An abandoned travelogue, a short story, a new appreciation for Hemingway?
When I was in college I came up with the idea for a book that I would call “Emasculating Hemingway”, in which I would travel the world and seek out the places and experiences Ernest Hemingway wrote about throughout all of his short stories and novels. Tying it all together would be the struggle for the average man, like myself, who had never been particularly big or strong or athletic, who had never felt “manly” to learn it firsthand from the epitome of manliness.
It was brilliant, I thought. I’d get to see the world, to read everything Hemingway had ever written, I’d write a book myself—one that tied together life, literature, travel and finding one’s purpose, one’s place. Brilliant.
But it never got much past what I thought was an eye-catching title and a few bullet points. Years later, working at Barnes & Noble, I joined a book group with some other booksellers. We read On the Road. I wasn’t impressed. I found it tiresome. It’s not my type of book. Sometime later I read the Sun Also Rises, and perhaps it was having read Jack Kerouac so soon before, but I hated it. I felt the same way about it as I had On the Road. It was the same story, thirty years before. Only there was no story. Nothing happened. There was no point. And I know, that is the point, but I just didn’t like it. I’m allowed to. Just because it’s a classic, doesn’t make it good, and it certainly doesn’t mean it will appeal to everyone. Hemingway is brilliant and I will always emulate his writing style (imitate poorly) and I will read a handful of his short stories a few times a year (Hills Like White Elephants, the End of Something among others), but I just did not like that book.
Then just the other night, a line popped into my head and having my computer nearby I wrote it down and then kept going with wherever the hell it was going to take me. I wrote a couple paragraphs, got stuck, and it being late, I fell asleep while trying to figure out where this story was going next. The next morning, I woke up and had no idea what I’d written about, but remember that I had been very excited at the time.
“The bulls were running, or so they had been told.”
Maybe not a particularly good opening line, but this is a work in progress. That’s the fourth or fifth take on that idea, and I’m sure it will change another dozen times as I work through what this story is really about.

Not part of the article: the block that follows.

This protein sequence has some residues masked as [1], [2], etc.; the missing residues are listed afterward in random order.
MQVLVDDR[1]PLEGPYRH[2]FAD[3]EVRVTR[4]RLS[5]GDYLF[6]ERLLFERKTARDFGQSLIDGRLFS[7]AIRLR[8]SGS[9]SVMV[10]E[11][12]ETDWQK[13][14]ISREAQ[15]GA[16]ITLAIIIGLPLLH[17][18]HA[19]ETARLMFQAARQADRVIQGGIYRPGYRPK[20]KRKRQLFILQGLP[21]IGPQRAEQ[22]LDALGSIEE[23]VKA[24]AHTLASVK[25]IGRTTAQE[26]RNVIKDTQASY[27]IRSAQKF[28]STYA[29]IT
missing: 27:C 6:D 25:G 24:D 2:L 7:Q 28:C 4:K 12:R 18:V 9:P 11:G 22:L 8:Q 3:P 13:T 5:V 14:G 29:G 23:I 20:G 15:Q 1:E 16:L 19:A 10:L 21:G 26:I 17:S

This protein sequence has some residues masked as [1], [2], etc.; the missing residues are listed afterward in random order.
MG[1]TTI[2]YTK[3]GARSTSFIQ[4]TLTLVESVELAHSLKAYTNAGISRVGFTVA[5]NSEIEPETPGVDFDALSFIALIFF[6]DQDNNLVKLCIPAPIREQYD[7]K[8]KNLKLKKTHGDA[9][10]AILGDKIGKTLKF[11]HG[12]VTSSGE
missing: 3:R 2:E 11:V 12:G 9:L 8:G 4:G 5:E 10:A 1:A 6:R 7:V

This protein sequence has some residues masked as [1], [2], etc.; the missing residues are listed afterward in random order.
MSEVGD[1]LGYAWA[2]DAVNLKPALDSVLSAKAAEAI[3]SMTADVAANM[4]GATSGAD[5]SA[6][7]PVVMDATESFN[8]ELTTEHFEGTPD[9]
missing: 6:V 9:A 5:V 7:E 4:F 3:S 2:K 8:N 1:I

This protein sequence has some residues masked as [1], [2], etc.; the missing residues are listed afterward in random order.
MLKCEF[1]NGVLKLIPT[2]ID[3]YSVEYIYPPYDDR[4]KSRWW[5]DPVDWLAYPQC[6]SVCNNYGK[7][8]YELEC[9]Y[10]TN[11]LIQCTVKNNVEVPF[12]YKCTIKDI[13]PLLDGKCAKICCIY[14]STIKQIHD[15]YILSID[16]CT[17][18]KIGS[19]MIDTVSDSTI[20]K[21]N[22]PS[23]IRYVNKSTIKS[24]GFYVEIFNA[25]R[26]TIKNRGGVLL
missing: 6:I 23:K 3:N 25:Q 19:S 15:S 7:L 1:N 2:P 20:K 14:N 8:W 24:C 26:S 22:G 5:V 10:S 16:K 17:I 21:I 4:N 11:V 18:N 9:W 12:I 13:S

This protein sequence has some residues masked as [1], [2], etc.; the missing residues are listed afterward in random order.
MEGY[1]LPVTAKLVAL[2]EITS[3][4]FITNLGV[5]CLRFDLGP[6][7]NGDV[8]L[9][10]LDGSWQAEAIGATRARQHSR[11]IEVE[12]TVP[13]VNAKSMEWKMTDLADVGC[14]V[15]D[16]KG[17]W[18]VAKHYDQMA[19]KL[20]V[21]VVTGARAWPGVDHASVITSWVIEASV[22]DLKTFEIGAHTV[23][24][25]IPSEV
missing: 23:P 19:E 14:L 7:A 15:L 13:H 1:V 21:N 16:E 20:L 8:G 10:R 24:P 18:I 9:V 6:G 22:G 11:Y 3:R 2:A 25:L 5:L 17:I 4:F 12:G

The important thing is that I wrote it and with it came the café, and the others sitting around the table, the drinking, the girl… and it brought back the idea of feeling emasculated by the persona of manliness that Hemingway left us. I’m pretty certain at this point in my life that I will never write that travel book, but that doesn’t mean these characters aren’t writing their own version of it. They are at this café because they believe they should be, but they have no idea why or for what.
Ultimately, that was the idea behind Emasculating Hemingway, that we have to be the giant of man who drinks Scotch and smokes cigars, who builds things and goes fishing, who plays football on Thanksgiving while the women cook, because we’re men and that’s what we do!—but we don’t know why we have to be that kind of man, and we don’t know how to be, and more importantly, more terrifyingly important, is that it crushes us because we never will be that man. We’re emasculated and cut down by an idea that no one really lives up to.
That’s who these characters are, and perhaps who each one of us allows ourselves to become: men who cannot live up to an impossible ideal, and instead put on a show to pretend we have. This story is about how the false journey we set ourselves on in trying to live up to a dead man’s fictional standard—trying to live up to any man’s standards rather than our own—prevents us from living our lives honestly and leaves us missing out on the moments we deserve to experience for ourselves.
Maybe I’m writing that book after all, now as a short work of fiction instead. We’ll see. I’ll let you know how it turns out…